- While repaying your loans, don’t fail to claim the student-loan interest deduction every year. On your federal income-tax returns, you can deduct up to $2,500 a year in interest paid on both federal and private student loans. You needn’t itemize to claim this benefit.
- Do not fail to make payments according to the loan agreement. Your credit score will be damaged and cost you more in debts of other kinds. Default will increase your costs even more than the obvious one of elongating the payment period because up to 25 percent of the amount you paid can be put toward collection charges, meaning it will not be subtracted from your debt. If, in the worst case, you were ever forced into bankruptcy, student loans would almost never be discharged even by that drastic strategy. If the loans are federal, the government has wide leverage in collecting, such as by garnishing your pay, taking income-tax refunds, seizing lottery winnings or blocking renewal of professional licenses.
- Build a fund of at least $1,000 and, ideally, up to six months of salary to keep making student-loan and other debt payments should you become unemployed.
- Choose a modest-enough lifestyle, at least at the outset, to accommodate loan repayments. A cheaper car, a less luxurious apartment, taking on a roommate to save on rental costs, forgoing cable TV, taking a second job (remember that side jobs not only bring in more money, they occupy time that may otherwise have been spent on spending) — all are options for young people still trying to eventually achieve a lifestyle that includes debt control.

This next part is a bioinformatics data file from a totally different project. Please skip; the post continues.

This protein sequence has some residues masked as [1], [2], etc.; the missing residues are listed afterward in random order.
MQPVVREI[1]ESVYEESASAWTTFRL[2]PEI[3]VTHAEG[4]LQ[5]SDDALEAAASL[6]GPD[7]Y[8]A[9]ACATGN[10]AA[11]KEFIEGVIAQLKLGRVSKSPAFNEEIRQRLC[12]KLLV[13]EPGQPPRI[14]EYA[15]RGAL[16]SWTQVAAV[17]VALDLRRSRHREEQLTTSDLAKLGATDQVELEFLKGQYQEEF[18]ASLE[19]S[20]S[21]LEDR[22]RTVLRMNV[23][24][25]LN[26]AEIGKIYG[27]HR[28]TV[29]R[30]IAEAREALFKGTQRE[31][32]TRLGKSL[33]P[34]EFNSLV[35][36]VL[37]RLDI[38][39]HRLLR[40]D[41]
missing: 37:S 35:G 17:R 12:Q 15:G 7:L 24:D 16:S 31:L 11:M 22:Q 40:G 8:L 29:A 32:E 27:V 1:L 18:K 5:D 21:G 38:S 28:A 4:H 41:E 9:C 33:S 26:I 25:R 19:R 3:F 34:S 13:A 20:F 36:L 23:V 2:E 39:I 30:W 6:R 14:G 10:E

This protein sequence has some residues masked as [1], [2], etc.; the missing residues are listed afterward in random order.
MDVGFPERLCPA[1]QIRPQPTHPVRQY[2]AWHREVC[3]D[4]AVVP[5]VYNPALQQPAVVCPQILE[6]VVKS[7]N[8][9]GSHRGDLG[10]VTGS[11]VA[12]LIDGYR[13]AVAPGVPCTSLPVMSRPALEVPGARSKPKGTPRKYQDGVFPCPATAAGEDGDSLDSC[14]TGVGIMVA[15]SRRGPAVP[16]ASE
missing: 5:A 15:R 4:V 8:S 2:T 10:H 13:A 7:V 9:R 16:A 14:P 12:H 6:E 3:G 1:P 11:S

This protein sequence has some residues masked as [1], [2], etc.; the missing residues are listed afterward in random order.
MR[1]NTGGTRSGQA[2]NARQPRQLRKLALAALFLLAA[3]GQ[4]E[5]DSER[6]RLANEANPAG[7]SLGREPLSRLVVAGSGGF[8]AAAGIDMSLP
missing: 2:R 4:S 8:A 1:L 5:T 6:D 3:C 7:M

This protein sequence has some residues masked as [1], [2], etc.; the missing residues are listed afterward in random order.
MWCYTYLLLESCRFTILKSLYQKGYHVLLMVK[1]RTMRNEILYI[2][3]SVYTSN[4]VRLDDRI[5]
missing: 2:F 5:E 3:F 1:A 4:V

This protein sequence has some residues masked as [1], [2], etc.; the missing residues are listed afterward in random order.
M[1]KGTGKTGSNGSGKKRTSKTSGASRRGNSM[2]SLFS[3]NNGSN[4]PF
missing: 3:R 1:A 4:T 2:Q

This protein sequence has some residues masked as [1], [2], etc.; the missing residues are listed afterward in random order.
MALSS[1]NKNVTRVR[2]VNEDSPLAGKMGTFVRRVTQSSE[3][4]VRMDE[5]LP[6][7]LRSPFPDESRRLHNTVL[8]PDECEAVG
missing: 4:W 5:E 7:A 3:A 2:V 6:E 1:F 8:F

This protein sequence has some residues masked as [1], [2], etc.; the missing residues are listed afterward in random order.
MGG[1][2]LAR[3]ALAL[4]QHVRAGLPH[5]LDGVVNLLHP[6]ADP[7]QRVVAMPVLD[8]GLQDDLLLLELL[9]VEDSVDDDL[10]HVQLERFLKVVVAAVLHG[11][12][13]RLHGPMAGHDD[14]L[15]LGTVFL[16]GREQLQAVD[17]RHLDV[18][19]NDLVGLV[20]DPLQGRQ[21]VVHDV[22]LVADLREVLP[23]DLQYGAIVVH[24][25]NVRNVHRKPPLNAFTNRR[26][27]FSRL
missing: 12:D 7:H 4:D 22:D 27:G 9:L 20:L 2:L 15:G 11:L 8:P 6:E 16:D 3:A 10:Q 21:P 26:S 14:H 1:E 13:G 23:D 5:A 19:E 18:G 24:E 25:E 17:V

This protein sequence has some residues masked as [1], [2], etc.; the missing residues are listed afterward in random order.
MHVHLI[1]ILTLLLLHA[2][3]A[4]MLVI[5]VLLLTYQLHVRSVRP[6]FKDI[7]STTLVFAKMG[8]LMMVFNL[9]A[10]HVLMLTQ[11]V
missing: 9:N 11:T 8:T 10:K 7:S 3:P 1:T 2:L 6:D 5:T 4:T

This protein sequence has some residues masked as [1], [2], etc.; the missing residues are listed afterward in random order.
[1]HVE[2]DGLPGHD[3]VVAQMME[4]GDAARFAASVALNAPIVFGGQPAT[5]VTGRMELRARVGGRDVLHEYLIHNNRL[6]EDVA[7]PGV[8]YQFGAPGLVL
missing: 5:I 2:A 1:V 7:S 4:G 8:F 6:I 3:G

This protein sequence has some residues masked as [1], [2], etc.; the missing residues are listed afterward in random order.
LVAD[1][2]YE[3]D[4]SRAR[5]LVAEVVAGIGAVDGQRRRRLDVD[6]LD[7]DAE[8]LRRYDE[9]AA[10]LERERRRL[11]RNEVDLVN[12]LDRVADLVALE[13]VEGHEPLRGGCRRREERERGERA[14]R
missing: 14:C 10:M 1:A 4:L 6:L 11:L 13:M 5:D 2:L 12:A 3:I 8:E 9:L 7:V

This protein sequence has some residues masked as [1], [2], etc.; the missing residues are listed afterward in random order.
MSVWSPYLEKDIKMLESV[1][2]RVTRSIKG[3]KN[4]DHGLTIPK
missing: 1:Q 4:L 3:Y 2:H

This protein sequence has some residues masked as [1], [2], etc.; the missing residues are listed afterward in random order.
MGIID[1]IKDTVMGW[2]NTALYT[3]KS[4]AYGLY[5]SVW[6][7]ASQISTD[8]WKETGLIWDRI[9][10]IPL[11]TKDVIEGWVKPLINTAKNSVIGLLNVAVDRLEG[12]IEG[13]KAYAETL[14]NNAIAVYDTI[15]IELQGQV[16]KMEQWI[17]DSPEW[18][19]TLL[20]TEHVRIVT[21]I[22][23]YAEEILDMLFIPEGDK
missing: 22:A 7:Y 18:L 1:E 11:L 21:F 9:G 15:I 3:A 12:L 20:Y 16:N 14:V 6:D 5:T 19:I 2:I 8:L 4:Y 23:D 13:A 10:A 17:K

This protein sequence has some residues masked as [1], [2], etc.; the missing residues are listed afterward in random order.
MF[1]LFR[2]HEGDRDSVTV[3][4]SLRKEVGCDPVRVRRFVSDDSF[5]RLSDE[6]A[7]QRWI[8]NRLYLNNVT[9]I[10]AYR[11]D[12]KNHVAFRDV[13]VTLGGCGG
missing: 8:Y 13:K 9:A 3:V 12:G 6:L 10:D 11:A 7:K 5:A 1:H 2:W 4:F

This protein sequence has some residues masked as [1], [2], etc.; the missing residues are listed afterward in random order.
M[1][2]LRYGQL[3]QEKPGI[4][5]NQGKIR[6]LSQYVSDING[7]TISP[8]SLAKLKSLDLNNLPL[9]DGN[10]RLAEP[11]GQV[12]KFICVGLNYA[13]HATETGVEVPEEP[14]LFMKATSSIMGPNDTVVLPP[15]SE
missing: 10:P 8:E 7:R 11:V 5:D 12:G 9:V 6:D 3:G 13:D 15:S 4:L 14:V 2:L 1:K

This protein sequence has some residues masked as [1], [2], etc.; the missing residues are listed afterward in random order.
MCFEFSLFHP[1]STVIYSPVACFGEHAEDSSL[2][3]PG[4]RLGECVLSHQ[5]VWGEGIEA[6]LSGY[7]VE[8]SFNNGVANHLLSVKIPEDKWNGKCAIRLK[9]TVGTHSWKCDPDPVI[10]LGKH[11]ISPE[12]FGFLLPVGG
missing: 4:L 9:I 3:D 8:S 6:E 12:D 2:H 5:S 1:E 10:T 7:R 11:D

- Consider carefully if you are tempted to go back to school out of frustration with your situation. Graduate school could enhance your earning prospects, but it almost certainly will increase your debt.
- Create a budget for yourself and stick to it. Try to avoid credit card spending, and, if you can’t, pay the monthly bill promptly to avoid finance charges. Interest rates on credit card debt are typically higher than most other kinds of loans. Keep in mind that the discipline you apply now will someday soon pay off in a cash-flow environment that will give you comfort and widen your options.
For most young people these days, a college education is what a high school education was a generation or two ago. Unfortunately, unlike most high-school diplomas, a college degree comes at a high cost. The political world is whirling in talk about the federal and/or state governments paying for college, as local taxpayers pay for public secondary schools, but, so far, the talk hasn’t yielded concrete plans. As long as these extreme costs fall to the student, debt upon entering a career seems unavoidable. But the debt can be managed, and the degree will turn out decidedly to be worth the investment.